9. I love that we both said we would bow out. Haha. We just can't help ourselves. 🙂
  10. Oh, I also have a friend who cut large sheets of styrofoam to fit her windows. She inserts them at night because she has drafty single-pane windows.
  11. We hang wool blankets over the windows at night to stop drafts and insulate. Just wrap them around the curtain rods. Take them down in the day, or don't in the worst of winter. Also, hot water bottles are key. And hats to sleep in. I have been known to put a scarf around my neck to really insulate while I sleep. Dehumidify your house -- damp is colder. My boy's room can get to 45 degrees at night, and this has worked.
  12. He is not even 5. I would suggest the joy of books for a bit longer and then try again with phonics. There is no hurry at age 4. There is no hurry at 5 or even 6. From my point of view, the *love* of reading is way more important that reading at 5 rather than 7. I would wait.
  13. I find this conversation very interesting. Thanks all for taking the time to kick it around.
  14. Animal Diversity: Classify every animal you can find in Kingdom, Phylum, Class, and possibly Order Anatomy: Dissect all dead creatures you can find and identify parts and look up their functions. Compare anatomy between different phylum (jellyfish vs fish for example) Botany: Classify all seaweed you can find, make slides of slivers of tissue and compare parts between different species, identify function. Microbiology: get samples of different water from different locations (including tide pools), classify species, and compare what is in different water samples. Ecology: find two locations with different environmental conditions (shade/sun or tidal action/protected) and compare communities of organisms living in each. Do this also for the microbiology in different types of water (old evaporated pools vs ocean). Physics: observe how water waves move as they reflect, refract, diffract, interfere with seawalls, jetties, lighthouses, coves, inlets. Study how light refracts as it moves from air into seawater and how this affects where you think something is located underwater Geology: observe longshore transport of sand by looking at the sand accumulation on either side of the jetties. Observe the impact of the prevailing wind on the shape of coves. Chemistry: evaporate seawater and if not a polluted beach, taste the salt. Compare tastes between different locations. Pollution: gather sand from different areas and look for microplastics. Where is there more? How does surf and wind impact where it collects? Ok, that is about all I can think of in 10 minutes. Hope your trip is fun! Ruth in NZ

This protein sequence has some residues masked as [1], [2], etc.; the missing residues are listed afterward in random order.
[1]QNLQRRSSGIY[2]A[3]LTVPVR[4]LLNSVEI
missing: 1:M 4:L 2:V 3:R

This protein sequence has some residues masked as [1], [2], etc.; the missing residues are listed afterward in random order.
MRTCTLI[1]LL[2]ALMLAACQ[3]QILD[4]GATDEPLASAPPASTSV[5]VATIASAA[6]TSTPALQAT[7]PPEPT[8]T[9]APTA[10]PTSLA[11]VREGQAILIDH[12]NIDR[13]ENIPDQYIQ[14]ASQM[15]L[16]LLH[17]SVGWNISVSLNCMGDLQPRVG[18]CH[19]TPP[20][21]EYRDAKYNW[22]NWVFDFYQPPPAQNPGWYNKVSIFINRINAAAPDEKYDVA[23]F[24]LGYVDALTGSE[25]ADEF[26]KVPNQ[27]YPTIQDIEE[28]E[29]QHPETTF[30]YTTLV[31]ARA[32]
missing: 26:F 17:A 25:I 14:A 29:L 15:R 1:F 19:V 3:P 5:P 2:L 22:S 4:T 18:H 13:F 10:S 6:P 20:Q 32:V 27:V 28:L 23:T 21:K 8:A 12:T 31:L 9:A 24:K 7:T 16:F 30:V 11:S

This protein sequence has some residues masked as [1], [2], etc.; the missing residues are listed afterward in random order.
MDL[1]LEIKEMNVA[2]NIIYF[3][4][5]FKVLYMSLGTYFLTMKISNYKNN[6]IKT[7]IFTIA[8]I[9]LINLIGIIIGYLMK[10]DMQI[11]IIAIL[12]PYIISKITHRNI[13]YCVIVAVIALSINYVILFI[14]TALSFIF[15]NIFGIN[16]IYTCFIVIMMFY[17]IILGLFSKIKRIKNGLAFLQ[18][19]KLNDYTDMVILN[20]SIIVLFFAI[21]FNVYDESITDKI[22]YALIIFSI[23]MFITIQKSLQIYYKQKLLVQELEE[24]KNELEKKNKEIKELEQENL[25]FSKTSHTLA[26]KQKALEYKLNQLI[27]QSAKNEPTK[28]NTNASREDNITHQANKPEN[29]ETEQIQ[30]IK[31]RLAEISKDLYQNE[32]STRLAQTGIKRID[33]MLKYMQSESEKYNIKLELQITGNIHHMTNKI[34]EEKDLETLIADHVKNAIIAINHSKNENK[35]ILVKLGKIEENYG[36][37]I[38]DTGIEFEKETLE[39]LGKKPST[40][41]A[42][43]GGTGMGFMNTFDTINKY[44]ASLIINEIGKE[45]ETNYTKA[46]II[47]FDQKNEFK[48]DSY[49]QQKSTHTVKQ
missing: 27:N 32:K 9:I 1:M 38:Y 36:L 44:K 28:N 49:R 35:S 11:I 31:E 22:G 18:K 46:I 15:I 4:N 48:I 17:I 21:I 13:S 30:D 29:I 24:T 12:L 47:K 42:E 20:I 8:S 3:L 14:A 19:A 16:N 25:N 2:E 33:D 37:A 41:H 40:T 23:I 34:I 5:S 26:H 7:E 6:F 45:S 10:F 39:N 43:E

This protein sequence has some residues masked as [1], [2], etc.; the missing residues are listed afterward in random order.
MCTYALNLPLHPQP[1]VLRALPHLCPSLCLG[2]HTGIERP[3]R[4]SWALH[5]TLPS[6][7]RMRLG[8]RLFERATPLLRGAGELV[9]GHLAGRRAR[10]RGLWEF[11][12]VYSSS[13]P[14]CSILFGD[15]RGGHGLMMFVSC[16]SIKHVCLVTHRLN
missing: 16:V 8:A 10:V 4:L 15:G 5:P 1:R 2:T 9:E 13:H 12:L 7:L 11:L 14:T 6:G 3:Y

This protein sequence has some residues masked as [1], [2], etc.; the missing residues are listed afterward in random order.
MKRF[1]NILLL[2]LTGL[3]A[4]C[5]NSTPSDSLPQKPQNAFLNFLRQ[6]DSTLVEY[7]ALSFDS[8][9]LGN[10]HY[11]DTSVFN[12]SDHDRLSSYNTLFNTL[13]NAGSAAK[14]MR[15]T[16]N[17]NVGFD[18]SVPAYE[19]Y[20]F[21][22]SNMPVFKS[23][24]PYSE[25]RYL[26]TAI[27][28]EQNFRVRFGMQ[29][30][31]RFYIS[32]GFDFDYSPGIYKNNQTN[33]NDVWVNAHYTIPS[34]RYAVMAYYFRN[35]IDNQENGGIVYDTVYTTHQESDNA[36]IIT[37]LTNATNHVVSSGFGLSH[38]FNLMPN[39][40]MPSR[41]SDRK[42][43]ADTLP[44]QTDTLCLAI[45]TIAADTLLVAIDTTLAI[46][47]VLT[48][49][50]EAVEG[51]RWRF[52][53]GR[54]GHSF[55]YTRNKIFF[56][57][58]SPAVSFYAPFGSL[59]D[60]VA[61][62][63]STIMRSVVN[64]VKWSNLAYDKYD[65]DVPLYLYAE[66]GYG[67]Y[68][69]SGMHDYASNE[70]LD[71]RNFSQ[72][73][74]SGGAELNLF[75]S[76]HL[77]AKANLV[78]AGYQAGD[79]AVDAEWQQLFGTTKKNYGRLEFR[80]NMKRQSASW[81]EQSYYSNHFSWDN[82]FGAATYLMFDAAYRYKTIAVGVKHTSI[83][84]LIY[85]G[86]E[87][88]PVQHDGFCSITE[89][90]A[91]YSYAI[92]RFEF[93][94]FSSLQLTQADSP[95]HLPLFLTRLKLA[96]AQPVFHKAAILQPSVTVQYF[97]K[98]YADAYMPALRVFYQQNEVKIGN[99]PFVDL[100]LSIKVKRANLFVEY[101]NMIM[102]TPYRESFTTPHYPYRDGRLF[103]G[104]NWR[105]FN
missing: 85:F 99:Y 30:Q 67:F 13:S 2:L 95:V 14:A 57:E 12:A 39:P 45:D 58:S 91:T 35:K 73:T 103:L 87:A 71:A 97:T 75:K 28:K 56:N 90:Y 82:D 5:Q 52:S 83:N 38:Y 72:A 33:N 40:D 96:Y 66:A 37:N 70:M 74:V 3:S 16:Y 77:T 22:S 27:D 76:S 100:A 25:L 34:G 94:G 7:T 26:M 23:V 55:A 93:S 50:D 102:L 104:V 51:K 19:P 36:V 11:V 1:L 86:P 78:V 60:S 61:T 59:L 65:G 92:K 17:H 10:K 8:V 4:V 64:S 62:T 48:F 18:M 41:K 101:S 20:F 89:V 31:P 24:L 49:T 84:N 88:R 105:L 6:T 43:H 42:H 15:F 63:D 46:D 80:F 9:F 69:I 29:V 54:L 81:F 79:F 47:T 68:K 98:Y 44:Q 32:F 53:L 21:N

15. I'd stick to 2 pages. 11 point. (Ok, I did a little bit at 10pt). Say less. 🙂
  16. These are some ecology labs. Many of them are about statistics, data collection, data analysis.
  17. Great! A few questions, so I can brainstorm ideas: Do you have access to the rocky intertidal or any rock pools? Any jellyfish, muscles, oysters, barnacles, seaweed? Are there any jetties, sea walls, lighthouses? Do you have access to barrier islands? or inlets? dunes? Are there coves/bays or just a straight beach? Is it windy? Does the wind direction vary? Are there waves? Is there large variability in tidal height? Do you have access to a microscope? Do you have any chemistry equipment?
  18. I'll bow out too. It is not like I am some big whole language advocate, but I do feel that in some homeschooling circles, it is Phonics 100% even when kids hate it or are in tears. I just wanted to help newbies realize that they can teach reading in many ways. There is no failure in scrapping intensive phonics for techniques that work better for your individual child.
  19. I think sometimes we create these worries on our own. MIT not only has Calculus level 1 on offer for freshman year, it also has a 'stretch' calculus class that lasts over both term 1 and the January term. The stretch Calculus class is for kids that just feel they need to learn calculus level 1 at a slower pace. This is at MIT. Just saying.
  20. Are you near the ocean? If so, I can give you a ton of hands on ideas.
  21. I get my tutor kids to convert all powers into multiplication. They do this for numbers and for variables for at least a month while learning the rules. We love to have a giggle about "please let it not be (x^10)^100". haha. But I just have them write them all out for how ever long it takes them to realize that powers are just repeated multiplication.